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Additive Manufacturing for Naval Aviation Battery Applications

Award Information
Agency: Department of Defense
Branch: Navy
Contract: N68335-19-C-0578
Agency Tracking Number: N18A-008-0203
Amount: $752,999.00
Phase: Phase II
Program: STTR
Solicitation Topic Code: N18A-T008
Solicitation Number: 2018.1
Solicitation Year: 2018
Award Year: 2019
Award Start Date (Proposal Award Date): 2019-07-24
Award End Date (Contract End Date): 2021-07-30
Small Business Information
9063 Bee Caves Road, Austin, TX, 78733
DUNS: 625120902
HUBZone Owned: N
Woman Owned: N
Socially and Economically Disadvantaged: N
Principal Investigator
 Craig Milroy
 (512) 263-2101
Business Contact
 Matthew Berry
Phone: (512) 615-4482
Research Institution
 The University of Texas at Austin
 Elena   Mota
 3925 W. Braker Lane, Mail Code
Austin, TX, 78759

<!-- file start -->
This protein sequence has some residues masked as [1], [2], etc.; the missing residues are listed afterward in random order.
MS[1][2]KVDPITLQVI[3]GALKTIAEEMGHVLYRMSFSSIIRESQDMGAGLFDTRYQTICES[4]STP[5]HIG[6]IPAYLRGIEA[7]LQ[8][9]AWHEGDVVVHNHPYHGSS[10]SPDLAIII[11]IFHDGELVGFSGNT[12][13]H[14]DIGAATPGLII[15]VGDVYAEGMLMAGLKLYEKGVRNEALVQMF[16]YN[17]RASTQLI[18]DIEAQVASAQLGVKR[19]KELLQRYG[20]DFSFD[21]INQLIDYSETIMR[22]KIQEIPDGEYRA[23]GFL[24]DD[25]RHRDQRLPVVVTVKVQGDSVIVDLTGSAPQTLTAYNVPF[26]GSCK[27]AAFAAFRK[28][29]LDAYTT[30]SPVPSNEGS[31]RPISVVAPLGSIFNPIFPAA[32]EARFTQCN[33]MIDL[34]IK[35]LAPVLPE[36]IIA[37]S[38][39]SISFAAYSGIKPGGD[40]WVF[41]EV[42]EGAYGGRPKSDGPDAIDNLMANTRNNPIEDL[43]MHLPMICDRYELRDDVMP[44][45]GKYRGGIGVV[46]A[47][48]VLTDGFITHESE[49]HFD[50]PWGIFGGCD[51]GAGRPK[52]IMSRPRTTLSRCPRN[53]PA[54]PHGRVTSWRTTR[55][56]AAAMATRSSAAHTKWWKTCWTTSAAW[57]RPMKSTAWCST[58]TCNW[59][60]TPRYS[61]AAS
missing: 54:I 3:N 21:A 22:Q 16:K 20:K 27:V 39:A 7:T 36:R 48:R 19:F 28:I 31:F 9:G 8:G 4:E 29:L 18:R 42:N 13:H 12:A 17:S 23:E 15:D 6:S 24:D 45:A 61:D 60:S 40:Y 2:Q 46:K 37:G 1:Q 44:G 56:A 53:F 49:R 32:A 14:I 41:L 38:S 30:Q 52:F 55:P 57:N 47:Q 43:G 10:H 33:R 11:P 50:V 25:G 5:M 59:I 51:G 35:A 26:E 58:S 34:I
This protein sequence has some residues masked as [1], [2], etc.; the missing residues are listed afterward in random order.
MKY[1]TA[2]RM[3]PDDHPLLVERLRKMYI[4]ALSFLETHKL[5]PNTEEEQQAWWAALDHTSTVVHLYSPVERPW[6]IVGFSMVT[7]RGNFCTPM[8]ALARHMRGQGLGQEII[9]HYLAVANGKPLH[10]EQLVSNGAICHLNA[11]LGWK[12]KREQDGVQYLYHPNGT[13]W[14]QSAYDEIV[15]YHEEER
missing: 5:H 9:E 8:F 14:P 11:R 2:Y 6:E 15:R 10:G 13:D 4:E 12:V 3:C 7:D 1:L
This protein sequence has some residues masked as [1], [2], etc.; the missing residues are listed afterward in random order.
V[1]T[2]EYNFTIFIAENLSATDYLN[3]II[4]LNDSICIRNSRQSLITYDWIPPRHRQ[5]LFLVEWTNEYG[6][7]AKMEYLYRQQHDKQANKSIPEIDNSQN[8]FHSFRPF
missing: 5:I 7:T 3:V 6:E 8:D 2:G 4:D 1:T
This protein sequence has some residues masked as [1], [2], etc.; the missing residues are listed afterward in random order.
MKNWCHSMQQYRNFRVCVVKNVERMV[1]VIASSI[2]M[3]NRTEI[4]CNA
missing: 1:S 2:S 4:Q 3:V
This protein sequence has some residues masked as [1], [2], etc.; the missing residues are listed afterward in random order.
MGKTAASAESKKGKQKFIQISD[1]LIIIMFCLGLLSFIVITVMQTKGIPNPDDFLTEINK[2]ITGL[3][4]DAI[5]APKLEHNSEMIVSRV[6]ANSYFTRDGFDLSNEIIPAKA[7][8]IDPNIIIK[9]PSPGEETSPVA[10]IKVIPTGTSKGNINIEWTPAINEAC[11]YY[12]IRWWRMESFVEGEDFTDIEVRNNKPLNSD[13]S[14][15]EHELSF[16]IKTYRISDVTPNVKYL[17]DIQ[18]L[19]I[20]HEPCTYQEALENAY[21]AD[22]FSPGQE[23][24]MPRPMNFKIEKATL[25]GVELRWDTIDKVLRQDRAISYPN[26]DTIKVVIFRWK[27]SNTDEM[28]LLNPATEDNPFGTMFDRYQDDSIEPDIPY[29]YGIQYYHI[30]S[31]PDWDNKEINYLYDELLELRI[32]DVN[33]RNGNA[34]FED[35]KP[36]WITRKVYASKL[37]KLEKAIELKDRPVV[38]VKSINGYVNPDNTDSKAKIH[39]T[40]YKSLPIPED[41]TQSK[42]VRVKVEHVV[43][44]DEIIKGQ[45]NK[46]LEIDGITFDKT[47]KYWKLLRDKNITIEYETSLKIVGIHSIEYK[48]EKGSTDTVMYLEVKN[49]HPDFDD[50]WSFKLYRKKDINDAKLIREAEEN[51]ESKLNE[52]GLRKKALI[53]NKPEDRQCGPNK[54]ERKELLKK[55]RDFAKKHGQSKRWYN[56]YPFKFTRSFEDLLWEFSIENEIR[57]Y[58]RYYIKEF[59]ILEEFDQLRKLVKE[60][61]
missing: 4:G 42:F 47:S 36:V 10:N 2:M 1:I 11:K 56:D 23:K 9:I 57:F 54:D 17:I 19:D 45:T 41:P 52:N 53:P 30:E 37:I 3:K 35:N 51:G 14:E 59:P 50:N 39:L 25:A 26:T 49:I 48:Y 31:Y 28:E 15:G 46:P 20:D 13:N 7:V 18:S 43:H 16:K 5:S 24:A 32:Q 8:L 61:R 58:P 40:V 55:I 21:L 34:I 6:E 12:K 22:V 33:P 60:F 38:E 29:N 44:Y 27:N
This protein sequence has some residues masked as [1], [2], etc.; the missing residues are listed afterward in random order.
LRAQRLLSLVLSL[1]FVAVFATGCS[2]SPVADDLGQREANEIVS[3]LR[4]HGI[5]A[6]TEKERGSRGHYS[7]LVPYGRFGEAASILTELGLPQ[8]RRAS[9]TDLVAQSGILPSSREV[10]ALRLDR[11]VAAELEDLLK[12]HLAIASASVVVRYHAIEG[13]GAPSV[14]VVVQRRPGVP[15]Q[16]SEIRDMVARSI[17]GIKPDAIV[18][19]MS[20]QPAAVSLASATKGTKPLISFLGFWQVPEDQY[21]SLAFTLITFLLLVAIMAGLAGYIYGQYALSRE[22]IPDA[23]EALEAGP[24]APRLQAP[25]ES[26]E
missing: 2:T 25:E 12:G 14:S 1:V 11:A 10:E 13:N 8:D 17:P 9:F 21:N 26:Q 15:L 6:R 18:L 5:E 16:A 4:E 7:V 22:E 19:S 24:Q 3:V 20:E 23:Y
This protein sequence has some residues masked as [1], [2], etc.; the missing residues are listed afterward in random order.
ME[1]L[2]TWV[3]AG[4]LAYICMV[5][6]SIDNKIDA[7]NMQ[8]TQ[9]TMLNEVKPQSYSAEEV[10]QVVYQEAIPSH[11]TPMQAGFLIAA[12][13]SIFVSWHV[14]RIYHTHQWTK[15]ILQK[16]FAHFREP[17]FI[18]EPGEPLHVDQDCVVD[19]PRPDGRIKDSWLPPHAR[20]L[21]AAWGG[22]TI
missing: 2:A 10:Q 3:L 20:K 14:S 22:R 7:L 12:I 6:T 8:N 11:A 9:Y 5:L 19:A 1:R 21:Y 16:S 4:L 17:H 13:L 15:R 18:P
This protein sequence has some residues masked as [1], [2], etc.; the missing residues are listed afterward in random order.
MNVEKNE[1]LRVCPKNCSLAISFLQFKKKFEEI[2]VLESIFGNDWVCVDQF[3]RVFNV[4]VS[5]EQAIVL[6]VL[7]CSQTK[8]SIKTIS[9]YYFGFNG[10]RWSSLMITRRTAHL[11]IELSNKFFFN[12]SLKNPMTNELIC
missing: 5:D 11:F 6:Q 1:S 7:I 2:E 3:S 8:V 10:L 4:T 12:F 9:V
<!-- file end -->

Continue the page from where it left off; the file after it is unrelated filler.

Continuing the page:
(512) 471-6424
 Nonprofit college or university
Texas Research Austin (TRI-Austin) will continue to partner with the University of Texas, Austin, to use additive manufacturing for fabricating and optimizing the lithium ion and electroactive metal electrode systems for which the team established proof of concept in the Phase I base period. The Aerosol Deposition Method (ADM) is a broadly applicable additive manufacturing technology that has been used primarily to deposit ceramic materials, but can potentially deposit any class of material required for a battery (ceramic, metal, polymer). The University of Texas will continue to conduct fundamental research to expand the materials palette of ADM to encompass polymers and electroactive metal oxides, and to produce metal oxide electrodes with selective laser sintering (SLS), while TRI will continue to optimize screen and extrusion-printing protocols. The team will build traditional and conformal prototype battery cells that demonstrate the benefits of additive manufacturing (AM) for improving key performance parameters (KPPs), and demonstrate the functionality of battery cells under Navy-relevant operating conditions. The expertise developed in Phase I will allow us to use printing as a high-throughput method to optimize individual components, and demonstrate AM benefits in improving battery KPPs.

* Information listed above is at the time of submission. *

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